London markets in freefall as FTSE 100 hits new 13-month low

The coronavirus outbreak has continued to spook markets as the London Stock Exchange dropped to a new 13-month low and traders warned that the virus could lead to “anaemic global growth”.

The FTSE 100 leading index of the UK’s biggest listed companies has now fallen more than 7% in the past four days, and fell 2.6% in early trading on Thursday, shedding 177 points to 7,436.

Companies around the world are reporting how the outbreak was hitting profits and trading. Aston Martin warned that Chinese customers are falling, while Asian-focused bank Standard Chartered warned the economy in the region was taking a hit and Microsoft said computer sales were suffering.

But on the markets, it was airlines and holiday firms that were hardest hit, with shares in Tui, easyJet and British Airways owner IAG all down heavily.

EasyJet has suffered harder than most, with shares collapsing 26% in a week, as holidaymakers postpone trips and businesses reduce travelling.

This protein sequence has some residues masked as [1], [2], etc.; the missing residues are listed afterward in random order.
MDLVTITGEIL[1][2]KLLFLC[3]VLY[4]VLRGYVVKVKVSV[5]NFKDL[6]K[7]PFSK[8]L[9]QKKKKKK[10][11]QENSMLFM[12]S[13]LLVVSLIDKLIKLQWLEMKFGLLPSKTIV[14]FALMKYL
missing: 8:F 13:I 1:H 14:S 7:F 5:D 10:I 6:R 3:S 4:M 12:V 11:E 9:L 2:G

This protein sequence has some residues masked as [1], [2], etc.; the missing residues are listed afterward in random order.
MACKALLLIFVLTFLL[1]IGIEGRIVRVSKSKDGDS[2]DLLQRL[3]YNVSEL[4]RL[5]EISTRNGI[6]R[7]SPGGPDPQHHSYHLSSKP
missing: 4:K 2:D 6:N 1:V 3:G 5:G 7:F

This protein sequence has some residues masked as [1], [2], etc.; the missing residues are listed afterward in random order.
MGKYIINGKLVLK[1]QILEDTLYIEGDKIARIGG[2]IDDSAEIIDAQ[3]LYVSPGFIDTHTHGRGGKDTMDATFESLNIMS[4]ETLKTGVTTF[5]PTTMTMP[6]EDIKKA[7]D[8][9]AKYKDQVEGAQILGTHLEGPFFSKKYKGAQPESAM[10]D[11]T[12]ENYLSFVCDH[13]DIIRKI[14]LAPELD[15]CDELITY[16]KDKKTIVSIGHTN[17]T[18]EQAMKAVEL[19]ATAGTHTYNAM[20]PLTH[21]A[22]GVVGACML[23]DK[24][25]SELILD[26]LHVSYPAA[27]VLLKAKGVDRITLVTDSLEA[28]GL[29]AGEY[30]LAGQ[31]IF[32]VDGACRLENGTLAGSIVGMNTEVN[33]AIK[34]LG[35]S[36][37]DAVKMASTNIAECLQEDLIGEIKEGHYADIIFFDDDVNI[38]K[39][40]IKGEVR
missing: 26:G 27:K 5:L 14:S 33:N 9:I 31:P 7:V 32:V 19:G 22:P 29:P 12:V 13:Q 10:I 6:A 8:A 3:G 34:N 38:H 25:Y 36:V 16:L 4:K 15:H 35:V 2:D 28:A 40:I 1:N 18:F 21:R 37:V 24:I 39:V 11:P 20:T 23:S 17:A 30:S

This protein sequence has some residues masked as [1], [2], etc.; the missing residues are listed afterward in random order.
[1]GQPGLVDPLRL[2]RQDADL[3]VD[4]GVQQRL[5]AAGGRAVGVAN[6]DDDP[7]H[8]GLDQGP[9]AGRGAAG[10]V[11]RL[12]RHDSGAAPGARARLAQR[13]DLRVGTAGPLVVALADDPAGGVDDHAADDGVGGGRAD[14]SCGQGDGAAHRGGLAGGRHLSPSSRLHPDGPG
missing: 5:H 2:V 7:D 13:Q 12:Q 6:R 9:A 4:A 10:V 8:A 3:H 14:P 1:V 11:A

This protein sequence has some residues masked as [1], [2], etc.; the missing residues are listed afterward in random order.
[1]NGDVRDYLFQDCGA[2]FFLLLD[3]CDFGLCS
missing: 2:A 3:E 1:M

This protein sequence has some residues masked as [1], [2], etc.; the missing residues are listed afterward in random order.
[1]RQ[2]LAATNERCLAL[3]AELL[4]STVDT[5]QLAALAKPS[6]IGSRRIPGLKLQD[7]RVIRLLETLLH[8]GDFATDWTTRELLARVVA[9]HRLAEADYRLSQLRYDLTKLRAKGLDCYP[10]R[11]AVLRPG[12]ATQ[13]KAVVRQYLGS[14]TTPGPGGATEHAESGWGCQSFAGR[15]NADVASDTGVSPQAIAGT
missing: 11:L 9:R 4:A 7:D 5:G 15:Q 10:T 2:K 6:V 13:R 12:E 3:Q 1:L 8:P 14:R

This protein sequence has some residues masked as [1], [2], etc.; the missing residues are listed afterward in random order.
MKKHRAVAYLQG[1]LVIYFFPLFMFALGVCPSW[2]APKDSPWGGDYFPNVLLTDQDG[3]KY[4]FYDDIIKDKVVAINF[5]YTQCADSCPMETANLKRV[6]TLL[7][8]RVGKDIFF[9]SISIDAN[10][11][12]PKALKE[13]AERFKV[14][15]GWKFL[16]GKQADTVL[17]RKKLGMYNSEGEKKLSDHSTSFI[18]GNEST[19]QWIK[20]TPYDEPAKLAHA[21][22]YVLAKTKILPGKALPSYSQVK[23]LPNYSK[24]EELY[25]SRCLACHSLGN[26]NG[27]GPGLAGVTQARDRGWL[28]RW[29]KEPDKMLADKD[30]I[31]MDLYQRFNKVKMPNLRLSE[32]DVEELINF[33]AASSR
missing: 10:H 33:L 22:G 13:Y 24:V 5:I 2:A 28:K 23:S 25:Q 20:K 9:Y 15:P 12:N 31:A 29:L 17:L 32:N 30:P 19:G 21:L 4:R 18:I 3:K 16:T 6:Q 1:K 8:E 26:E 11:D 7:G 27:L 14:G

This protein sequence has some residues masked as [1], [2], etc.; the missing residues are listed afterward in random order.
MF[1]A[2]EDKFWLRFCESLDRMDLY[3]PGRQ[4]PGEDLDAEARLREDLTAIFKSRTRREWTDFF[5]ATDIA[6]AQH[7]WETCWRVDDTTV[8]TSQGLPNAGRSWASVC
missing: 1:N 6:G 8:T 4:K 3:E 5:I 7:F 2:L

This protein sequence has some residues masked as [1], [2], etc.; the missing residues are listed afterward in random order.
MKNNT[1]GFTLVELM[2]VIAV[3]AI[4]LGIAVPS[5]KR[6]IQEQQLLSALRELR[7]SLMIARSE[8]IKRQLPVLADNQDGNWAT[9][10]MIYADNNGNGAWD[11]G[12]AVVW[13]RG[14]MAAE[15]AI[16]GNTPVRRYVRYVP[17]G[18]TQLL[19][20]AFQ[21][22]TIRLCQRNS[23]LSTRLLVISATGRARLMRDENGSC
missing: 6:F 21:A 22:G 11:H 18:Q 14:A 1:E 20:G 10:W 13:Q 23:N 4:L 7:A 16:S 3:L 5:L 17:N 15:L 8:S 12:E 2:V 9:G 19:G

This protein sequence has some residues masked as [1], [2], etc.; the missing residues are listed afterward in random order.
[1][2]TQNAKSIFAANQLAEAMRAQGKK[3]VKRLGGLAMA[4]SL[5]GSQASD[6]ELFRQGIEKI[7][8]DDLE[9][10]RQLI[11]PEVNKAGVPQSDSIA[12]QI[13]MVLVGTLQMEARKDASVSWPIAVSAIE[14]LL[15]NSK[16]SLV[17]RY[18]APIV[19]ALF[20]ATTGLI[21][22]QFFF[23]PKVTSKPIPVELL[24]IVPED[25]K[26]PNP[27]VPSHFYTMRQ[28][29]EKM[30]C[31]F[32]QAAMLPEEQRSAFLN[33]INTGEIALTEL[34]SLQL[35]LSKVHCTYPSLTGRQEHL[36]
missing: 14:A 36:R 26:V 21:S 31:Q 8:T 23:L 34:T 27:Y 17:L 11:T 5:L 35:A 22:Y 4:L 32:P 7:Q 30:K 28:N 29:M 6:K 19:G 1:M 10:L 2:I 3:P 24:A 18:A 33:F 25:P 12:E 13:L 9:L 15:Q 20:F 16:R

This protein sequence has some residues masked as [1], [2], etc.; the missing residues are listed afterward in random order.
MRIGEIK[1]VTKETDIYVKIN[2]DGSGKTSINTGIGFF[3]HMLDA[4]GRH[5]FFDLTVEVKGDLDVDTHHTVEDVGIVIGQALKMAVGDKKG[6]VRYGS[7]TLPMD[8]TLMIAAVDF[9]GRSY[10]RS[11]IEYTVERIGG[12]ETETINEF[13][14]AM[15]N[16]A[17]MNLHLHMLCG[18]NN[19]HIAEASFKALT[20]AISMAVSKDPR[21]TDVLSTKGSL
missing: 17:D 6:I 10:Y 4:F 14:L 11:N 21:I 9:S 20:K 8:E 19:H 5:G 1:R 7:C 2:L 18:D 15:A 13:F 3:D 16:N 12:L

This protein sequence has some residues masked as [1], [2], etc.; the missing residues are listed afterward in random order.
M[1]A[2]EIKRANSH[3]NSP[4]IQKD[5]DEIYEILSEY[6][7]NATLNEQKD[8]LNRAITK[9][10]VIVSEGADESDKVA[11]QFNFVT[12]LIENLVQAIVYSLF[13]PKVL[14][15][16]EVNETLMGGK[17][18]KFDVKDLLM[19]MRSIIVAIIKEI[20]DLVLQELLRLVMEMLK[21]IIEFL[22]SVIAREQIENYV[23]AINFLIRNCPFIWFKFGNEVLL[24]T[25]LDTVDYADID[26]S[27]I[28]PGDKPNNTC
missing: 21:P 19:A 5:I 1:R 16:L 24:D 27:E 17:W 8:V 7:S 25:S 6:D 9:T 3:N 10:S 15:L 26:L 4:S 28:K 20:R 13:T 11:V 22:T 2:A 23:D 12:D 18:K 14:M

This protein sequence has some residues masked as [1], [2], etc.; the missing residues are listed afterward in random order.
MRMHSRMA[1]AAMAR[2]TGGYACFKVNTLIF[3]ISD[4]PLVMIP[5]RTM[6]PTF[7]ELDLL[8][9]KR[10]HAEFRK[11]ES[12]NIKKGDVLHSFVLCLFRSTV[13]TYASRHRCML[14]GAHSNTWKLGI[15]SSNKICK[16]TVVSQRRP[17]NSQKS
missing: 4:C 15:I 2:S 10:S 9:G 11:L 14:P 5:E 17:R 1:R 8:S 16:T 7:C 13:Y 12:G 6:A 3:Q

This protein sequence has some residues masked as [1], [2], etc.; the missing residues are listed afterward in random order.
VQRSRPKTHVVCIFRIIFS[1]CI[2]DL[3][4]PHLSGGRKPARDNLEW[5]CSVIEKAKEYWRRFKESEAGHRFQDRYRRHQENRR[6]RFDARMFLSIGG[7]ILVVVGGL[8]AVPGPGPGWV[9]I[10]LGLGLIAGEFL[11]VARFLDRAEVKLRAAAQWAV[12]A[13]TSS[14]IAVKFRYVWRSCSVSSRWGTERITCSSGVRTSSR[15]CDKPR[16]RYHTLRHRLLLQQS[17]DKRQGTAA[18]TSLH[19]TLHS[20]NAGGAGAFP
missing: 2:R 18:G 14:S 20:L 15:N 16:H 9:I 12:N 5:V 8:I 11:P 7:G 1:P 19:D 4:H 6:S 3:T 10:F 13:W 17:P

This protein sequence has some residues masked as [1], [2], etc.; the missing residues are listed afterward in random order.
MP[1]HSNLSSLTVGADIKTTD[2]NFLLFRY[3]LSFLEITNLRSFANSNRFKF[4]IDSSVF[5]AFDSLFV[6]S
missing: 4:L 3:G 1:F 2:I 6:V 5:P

Some traders had expected stock markets needed a “correction” because they had been trading at record levels in recent months. But some were questioning whether this was more than a correction.

Ipek Ozkardeskaya, of Swissquote bank, said: “The slide we are seeing right now is not the correction of the recent stock rally, but the market’s understanding that the coronavirus outbreak would translate into significantly lower earnings and an anaemic global growth.

“If we add the fact that the crisis has only started outside China into the mix, there is a meaningful shift in stock valuations.”

There was some good news for businesses, however, as Reckitt Benckiser revealed sales of cleaning and hygiene products have increased.

Hopes were dashed on Wednesday when stock markets in the US rose in the morning, but as the day progressed they fell, with traders unimpressed with an intervention from Donald Trump.

Companies hate uncertainty, and with China accounting for 20% of the world’s manufacturing, along with high-spending middle-classes not travelling, businesses are starting to assess the impact of any long-term outbreak.

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